Federal agency proposes new minimum qualifying rate for uninsured mortgages
The Office of the Superintendent of Financial Institutions (OSFI) began consultation yesterday on a proposed increase to the minimum qualifying rate for uninsured mortgages.
The federal agency is looking to make the qualifying rate for uninsured mortgages the higher of the mortgage contract rate plus two per cent or 5.25 per cent as a minimum floor.
The stress test is currently set as the higher of the contract rate plus two per cent, or the prevailing benchmark rate (4.79 per cent). The proposed 5.25 per cent rate was the prevailing average benchmark in the 12 months leading up to the pandemic.
OSFI also wants to revisit the calibration of the qualifying rate at least once a year to ensure it remains appropriate for the risks in the environment.
“The current Canadian housing market conditions have the potential to put lenders at increased financial risk. OSFI is taking proactive action at this time so that banks will continue to be resilient,” said OSFI in a release.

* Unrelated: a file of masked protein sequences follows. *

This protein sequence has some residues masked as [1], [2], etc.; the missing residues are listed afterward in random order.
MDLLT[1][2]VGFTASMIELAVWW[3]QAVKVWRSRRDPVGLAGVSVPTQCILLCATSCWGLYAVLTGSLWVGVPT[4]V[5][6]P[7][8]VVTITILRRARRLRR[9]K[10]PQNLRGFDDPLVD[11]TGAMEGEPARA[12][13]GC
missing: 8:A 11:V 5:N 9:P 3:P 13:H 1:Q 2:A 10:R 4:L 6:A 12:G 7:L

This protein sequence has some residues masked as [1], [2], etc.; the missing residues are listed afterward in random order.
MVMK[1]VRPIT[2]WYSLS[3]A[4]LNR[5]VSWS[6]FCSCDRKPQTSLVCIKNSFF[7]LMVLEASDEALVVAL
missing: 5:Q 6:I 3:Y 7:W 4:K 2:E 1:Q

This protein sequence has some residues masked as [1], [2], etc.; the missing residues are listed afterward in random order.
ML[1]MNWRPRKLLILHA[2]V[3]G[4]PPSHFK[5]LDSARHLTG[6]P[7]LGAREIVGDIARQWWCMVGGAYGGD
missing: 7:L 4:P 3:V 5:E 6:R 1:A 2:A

“In a busy, competitive market like we’re seeing today, it’s critical that home buyers continue to do their due diligence and consult with their REALTOR®, mortgage advisor, home inspector and other professionals to ensure they’re identifying and mitigating risks, assessing the available information and always making responsible borrowing and buying decisions,” said Taylor Biggar, Chair, Real Estate Board of Greater Vancouver.
“Buying a home is a significant life decision. Don’t get swept up in the pace of the market, always take the time to get professional advice, do your due diligence, and make decisions after careful consideration.”
OSFI is asking for feedback on this proposed qualifying rate by email to B.email@example.com before May 7.
The final amendments to the qualifying rate for uninsured mortgages will be communicated by May 24 and will come into force on June 1.
“The more stringent stress test will modestly temper some demand pressures if enacted, particularly for down payment constrained buyers including first time owners,” said Bryan Yu, chief economist with Central 1.
Click here for more information on this proposed change.